Wednesday, March 18, 2009

Movie Log: Happy-Go-Lucky

I've never seen one of Mike Leigh's movies before -- they've all vaguely seemed like dreary British kitchen-sink dramas, with added improvisational spice to make them extra-difficult -- but my brother recommended Happy-Go-Lucky, and I'm glad he did. (And, looking at Leigh's work, it seems my impression of him was formed more than a decade ago and hasn't shifted with the actual facts.)

Sally Hawkins is our main character, a 30-year-old London schoolteacher named Poppy, who is eternally, entirely positive. And the movie follows her through a few weeks of her ordinary life. There are more scenes of her driving lessons -- with the at-first-normal-seeming Scott (Eddie Marsan) -- than anything else, but it isn't really the story of her driving lessons. It's just a view into Poppy's life -- if anything, it's an examination of a character who insists on always seeing the happy side of everything.

Poppy can get annoying in her peppiness; she's one of those people who's always saying silly little things to break tension or just to lighten the mood, and that mode can be quite jarring. But she's authentic in it; we see her choosing happiness over an over again, in all different situations, at times when that's not the obvious choice. She's quite inspiring, by the end.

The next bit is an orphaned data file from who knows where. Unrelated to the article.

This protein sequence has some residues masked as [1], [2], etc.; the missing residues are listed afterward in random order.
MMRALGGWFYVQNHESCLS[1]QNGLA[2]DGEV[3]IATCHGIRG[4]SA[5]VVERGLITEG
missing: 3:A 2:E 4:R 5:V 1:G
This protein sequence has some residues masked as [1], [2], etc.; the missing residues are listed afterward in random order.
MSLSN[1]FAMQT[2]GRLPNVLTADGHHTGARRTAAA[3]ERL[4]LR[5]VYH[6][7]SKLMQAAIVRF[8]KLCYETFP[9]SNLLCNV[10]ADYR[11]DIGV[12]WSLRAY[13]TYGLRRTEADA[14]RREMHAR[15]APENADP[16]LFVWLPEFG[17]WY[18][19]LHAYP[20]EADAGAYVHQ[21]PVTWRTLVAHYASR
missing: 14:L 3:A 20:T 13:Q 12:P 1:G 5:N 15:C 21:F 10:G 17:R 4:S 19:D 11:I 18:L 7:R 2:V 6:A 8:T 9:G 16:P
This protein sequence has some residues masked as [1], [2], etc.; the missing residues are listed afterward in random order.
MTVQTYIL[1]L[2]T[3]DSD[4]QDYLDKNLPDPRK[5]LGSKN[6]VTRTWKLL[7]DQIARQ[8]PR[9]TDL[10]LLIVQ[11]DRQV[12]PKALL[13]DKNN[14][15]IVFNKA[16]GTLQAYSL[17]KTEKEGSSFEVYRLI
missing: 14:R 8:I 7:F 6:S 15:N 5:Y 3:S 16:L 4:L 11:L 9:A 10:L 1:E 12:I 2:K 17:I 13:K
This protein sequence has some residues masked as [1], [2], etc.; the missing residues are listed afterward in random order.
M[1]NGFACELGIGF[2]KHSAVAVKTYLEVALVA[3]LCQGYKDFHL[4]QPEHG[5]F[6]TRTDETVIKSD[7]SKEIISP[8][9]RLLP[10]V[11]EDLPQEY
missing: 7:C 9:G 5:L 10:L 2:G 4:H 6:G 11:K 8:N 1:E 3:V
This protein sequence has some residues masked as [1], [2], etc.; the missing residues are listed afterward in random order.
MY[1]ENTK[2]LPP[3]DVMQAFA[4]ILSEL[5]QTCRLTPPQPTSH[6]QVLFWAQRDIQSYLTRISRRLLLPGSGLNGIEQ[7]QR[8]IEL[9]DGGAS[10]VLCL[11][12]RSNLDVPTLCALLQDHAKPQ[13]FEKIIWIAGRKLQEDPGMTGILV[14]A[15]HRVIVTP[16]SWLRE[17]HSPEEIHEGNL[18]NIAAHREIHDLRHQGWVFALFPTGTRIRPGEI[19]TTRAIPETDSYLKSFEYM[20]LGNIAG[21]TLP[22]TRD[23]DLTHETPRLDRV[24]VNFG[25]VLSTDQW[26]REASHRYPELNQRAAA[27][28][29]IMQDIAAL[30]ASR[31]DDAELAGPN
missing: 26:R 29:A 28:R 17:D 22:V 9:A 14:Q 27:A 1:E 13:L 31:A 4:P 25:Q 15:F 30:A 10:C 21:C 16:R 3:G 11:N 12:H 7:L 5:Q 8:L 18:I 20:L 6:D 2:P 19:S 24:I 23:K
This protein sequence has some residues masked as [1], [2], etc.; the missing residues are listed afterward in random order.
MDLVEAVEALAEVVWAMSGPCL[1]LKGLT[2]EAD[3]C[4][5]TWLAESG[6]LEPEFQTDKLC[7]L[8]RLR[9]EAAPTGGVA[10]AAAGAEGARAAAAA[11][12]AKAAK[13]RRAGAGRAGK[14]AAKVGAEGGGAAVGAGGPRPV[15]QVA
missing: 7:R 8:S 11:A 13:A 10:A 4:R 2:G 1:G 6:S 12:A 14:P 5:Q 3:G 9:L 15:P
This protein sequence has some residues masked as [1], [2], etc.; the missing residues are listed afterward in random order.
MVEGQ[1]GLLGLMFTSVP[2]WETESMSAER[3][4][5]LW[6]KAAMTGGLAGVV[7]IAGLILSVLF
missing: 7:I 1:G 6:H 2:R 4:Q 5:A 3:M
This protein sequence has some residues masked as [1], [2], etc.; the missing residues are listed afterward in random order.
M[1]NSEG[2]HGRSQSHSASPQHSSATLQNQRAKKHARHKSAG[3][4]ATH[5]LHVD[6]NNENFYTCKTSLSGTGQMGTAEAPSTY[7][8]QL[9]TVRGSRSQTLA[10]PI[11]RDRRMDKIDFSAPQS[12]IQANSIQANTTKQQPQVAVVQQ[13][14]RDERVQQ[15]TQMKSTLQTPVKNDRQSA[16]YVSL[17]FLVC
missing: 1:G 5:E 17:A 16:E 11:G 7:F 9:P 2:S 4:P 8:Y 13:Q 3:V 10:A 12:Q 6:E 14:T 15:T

Happy-Go-Lucky is a loose, almost disjointed movie; these are scenes -- particularly one with Poppy and an inarticulate bum -- that have no connection with the scenes immediately preceding or following, and don't tie in any further down the line, either. Everything in this movie is from Poppy's life, but it at times becomes a collection of moments that don't all have much to do with each other. She does meet a nice guy late in the film -- that's him on the cover, with his face pasted onto a scene in which he didn't appear -- but the movie isn't about love or romance. It's about happiness, pure and simple, and how to find or make it. It's not as funny as it might appear; it's a drama rather than a comedy, and it's pleasant rather than humorous. But, with those caveats, it's certainly worth seeing.

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